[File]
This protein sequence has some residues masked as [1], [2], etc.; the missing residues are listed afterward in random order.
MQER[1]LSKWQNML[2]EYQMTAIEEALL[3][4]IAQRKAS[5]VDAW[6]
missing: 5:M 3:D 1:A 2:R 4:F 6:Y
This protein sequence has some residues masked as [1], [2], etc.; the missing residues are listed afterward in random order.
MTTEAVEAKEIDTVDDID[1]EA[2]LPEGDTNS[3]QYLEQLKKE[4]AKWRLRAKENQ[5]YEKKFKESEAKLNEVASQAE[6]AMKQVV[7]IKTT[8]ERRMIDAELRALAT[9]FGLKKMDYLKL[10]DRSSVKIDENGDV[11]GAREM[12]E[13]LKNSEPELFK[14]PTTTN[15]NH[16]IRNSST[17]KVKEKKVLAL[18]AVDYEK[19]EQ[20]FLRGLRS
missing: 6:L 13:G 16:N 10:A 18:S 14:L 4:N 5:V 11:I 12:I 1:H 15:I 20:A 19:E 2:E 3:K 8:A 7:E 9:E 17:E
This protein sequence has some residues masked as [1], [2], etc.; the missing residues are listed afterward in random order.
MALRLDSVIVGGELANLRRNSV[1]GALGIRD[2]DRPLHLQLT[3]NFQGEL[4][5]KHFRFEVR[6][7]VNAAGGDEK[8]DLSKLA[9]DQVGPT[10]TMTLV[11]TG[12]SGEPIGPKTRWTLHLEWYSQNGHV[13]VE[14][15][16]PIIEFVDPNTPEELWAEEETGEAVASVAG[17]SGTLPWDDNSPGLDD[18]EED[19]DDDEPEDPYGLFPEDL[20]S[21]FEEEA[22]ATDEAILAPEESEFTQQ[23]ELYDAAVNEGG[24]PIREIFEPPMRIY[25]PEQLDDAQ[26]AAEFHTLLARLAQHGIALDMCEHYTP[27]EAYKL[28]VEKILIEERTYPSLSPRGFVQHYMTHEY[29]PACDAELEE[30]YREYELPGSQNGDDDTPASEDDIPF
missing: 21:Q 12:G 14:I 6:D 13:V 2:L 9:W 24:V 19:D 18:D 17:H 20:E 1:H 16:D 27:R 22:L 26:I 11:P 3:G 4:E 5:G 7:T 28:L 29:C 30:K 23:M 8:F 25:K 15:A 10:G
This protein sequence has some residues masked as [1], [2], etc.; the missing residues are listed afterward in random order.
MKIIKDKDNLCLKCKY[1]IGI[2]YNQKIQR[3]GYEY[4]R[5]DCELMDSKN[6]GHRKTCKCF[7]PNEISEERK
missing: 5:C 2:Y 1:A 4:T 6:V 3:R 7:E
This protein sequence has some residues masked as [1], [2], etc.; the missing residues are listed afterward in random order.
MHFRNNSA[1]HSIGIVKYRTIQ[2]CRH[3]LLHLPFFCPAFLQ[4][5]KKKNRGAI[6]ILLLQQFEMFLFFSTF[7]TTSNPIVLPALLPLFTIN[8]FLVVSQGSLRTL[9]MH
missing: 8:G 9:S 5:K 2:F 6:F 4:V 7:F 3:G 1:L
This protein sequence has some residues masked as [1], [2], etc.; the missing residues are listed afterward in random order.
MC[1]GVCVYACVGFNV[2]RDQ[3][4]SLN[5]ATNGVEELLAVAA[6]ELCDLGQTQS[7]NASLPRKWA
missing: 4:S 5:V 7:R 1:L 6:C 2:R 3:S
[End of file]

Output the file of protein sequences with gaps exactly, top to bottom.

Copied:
This protein sequence has some residues masked as [1], [2], etc.; the missing residues are listed afterward in random order.
MQER[1]LSKWQNML[2]EYQMTAIEEALL[3][4]IAQRKAS[5]VDAW[6]
missing: 5:M 3:D 1:A 2:R 4:F 6:Y
This protein sequence has some residues masked as [1], [2], etc.; the missing residues are listed afterward in random order.
MTTEAVEAKEIDTVDDID[1]EA[2]LPEGDTNS[3]QYLEQLKKE[4]AKWRLRAKENQ[5]YEKKFKESEAKLNEVASQAE[6]AMKQVV[7]IKTT[8]ERRMIDAELRALAT[9]FGLKKMDYLKL[10]DRSSVKIDENGDV[11]GAREM[12]E[13]LKNSEPELFK[14]PTTTN[15]NH[16]IRNSST[17]KVKEKKVLAL[18]AVDYEK[19]EQ[20]FLRGLRS
missing: 6:L 13:G 16:N 10:A 18:S 14:L 4:N 5:V 11:I 12:I 1:H 15:I 20:A 19:E 2:E 3:K 8:A 7:E 9:E 17:E
This protein sequence has some residues masked as [1], [2], etc.; the missing residues are listed afterward in random order.
MALRLDSVIVGGELANLRRNSV[1]GALGIRD[2]DRPLHLQLT[3]NFQGEL[4][5]KHFRFEVR[6][7]VNAAGGDEK[8]DLSKLA[9]DQVGPT[10]TMTLV[11]TG[12]SGEPIGPKTRWTLHLEWYSQNGHV[13]VE[14][15][16]PIIEFVDPNTPEELWAEEETGEAVASVAG[17]SGTLPWDDNSPGLDD[18]EED[19]DDDEPEDPYGLFPEDL[20]S[21]FEEEA[22]ATDEAILAPEESEFTQQ[23]ELYDAAVNEGG[24]PIREIFEPPMRIY[25]PEQLDDAQ[26]AAEFHTLLARLAQHGIALDMCEHYTP[27]EAYKL[28]VEKILIEERTYPSLSPRGFVQHYMTHEY[29]PACDAELEE[30]YREYELPGSQNGDDDTPASEDDIPF
missing: 21:Q 12:G 14:I 6:D 13:V 2:L 9:W 24:V 19:D 18:D 17:H 20:E 1:H 16:D 27:R 22:L 26:I 11:P 3:G 4:E 5:G 7:T 28:L 29:C 30:K 23:M 8:F 25:K 15:A 10:G
This protein sequence has some residues masked as [1], [2], etc.; the missing residues are listed afterward in random order.
MKIIKDKDNLCLKCKY[1]IGI[2]YNQKIQR[3]GYEY[4]R[5]DCELMDSKN[6]GHRKTCKCF[7]PNEISEERK
missing: 5:C 2:Y 1:A 4:T 6:V 3:R 7:E
This protein sequence has some residues masked as [1], [2], etc.; the missing residues are listed afterward in random order.
MHFRNNSA[1]HSIGIVKYRTIQ[2]CRH[3]LLHLPFFCPAFLQ[4][5]KKKNRGAI[6]ILLLQQFEMFLFFSTF[7]TTSNPIVLPALLPLFTIN[8]FLVVSQGSLRTL[9]MH
missing: 8:G 9:S 5:K 2:F 6:F 4:V 7:F 3:G 1:L
This protein sequence has some residues masked as [1], [2], etc.; the missing residues are listed afterward in random order.
MC[1]GVCVYACVGFNV[2]RDQ[3][4]SLN[5]ATNGVEELLAVAA[6]ELCDLGQTQS[7]NASLPRKWA
missing: 4:S 5:V 7:R 1:L 6:C 2:R 3:S